Friction between workers and lessees was a continual problem. Planters complained that the freedmen worked too slowly and spent much less time in the fields as compared to when they were slaves. The freedmen argued that they were physically mistreated, including being struck by lessees. Some freedmen were forced off the land at the end of the seasons, which meant that they technically broke their contracts and were not eligible to receive any compensation for their labor. Others had large amounts deducted from their wages not only for food and other goods, but as penalties for not working enough hours. Some freedmen actually owed money at the end of their contract.
The Federal government sought to understand why the system failed so many freedmen in 1864 but did not determine a single cause for the multitude of problems. The number of plantations leased in 1865 dropped from a high of 100 to forty-one. A combination of worker problems and Confederate activity could be blamed for some of the drop, but many lessees did not know what the end of the war might bring and did not wish to make the investments required to ensure a large crop when the plantations might be returned before it could be harvested. More pre-war landowners returned to their plantations and began to raise crops, while control of the labor contracts came under the control of the Freedmen’s Bureau in March 1865. This agency encouraged former slaves to work for shares, foreshadowing the sharecropping system that would spread across the South in the years to come.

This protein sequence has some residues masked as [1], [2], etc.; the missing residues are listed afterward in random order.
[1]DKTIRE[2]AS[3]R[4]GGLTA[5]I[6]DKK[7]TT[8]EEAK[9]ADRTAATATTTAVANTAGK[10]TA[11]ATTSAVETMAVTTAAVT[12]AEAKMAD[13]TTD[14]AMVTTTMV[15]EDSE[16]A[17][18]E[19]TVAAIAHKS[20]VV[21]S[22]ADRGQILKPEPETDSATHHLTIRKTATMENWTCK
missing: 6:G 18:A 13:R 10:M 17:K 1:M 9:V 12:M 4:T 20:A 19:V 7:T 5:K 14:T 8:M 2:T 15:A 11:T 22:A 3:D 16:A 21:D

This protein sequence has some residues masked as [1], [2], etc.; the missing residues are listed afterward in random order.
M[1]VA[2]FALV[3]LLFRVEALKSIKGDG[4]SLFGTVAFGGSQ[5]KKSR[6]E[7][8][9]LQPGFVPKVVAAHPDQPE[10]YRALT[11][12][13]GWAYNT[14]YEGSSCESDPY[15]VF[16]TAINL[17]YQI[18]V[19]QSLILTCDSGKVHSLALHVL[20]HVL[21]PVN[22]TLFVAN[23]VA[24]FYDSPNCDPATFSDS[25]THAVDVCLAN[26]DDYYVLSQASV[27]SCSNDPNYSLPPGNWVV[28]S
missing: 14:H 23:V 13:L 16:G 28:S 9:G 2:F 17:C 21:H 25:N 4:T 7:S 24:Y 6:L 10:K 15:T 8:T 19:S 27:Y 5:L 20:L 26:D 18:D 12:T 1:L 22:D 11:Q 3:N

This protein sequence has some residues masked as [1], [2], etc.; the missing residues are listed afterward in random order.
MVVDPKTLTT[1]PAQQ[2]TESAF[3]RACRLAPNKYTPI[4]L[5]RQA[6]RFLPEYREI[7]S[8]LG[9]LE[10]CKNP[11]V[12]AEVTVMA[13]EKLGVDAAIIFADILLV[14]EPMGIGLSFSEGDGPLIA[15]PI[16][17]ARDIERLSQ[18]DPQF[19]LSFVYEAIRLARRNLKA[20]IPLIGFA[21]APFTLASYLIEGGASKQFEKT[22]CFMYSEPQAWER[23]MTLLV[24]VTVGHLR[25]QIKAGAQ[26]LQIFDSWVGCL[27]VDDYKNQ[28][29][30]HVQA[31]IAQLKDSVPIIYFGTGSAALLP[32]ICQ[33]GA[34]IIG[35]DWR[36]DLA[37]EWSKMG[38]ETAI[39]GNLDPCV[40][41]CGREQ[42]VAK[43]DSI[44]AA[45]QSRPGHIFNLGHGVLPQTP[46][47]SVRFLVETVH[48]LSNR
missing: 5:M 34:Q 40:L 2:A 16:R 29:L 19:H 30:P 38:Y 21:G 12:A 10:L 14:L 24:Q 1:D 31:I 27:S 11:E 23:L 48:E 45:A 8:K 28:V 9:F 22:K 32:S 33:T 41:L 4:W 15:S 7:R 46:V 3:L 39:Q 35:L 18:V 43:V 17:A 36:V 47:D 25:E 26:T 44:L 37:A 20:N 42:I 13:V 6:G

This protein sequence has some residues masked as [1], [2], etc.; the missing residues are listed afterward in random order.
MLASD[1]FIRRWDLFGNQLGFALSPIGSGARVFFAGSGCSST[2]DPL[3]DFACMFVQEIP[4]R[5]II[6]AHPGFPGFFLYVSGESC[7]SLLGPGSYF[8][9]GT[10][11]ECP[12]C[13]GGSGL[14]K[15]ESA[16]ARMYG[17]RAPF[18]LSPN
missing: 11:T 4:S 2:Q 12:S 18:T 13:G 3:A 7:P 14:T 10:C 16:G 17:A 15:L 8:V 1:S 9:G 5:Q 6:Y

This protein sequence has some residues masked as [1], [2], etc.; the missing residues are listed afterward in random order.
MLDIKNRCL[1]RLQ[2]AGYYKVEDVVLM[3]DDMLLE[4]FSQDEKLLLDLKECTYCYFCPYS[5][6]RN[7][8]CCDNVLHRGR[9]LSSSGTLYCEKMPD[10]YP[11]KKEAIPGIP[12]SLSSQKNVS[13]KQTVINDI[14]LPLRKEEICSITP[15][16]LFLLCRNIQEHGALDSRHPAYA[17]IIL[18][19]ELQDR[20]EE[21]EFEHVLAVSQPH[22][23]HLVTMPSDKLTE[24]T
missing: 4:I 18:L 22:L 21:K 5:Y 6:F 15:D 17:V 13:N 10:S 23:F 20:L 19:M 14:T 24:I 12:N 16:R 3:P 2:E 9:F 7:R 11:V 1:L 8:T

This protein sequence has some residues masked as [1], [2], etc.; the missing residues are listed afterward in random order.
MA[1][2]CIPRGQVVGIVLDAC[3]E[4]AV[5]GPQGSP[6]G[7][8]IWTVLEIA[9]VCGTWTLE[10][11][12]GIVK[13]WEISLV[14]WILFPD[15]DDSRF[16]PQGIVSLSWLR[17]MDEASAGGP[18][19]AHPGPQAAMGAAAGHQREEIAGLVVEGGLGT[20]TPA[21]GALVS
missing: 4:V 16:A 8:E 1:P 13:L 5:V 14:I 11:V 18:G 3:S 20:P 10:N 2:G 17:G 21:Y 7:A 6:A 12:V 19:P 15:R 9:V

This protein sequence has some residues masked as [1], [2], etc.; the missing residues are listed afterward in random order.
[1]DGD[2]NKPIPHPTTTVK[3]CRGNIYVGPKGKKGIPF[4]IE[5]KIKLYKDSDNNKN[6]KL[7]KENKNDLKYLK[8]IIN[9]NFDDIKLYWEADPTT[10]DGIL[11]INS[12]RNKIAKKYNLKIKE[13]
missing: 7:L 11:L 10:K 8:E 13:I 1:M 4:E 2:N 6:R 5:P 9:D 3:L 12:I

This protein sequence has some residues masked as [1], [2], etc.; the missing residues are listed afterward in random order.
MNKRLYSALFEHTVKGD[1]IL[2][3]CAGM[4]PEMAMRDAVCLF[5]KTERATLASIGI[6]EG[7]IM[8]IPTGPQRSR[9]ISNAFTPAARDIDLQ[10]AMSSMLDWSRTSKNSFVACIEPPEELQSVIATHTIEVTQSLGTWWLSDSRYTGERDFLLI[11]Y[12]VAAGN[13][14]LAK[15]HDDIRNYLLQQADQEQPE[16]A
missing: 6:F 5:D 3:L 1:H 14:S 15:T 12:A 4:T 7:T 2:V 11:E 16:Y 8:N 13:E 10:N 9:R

With the transfer of the program from the army to the Freedmen’s Bureau, the need for military protection came to an end. While the military farm colonies operated for only two years, they did have an impact on the Arkansas economy and the safety of freedmen, though not always for the best.
For additional information:
Carmichael, Maude. “Federal Experiments with Negro Labor on Abandoned Plantations in Arkansas, 1862–1865.” Arkansas Historical Quarterly 1 (June 1942): 101–116.
Moneyhon, Carl. “From Slave to Free Labor: The Federal Plantation Experiment in Arkansas.” Arkansas Historical Quarterly 53 (Summer 1994): 137–160.
Wenzel, Carol. “Freedmen’s Farm Letters of Samuel and Louisa Mallory to ‘our absent but ever remembered boy’ in McHenry County, Illinois.” Journal of the Illinois State Historical Society (1908–1984) 73 (Autumn 1980): 162–176.
Henderson State University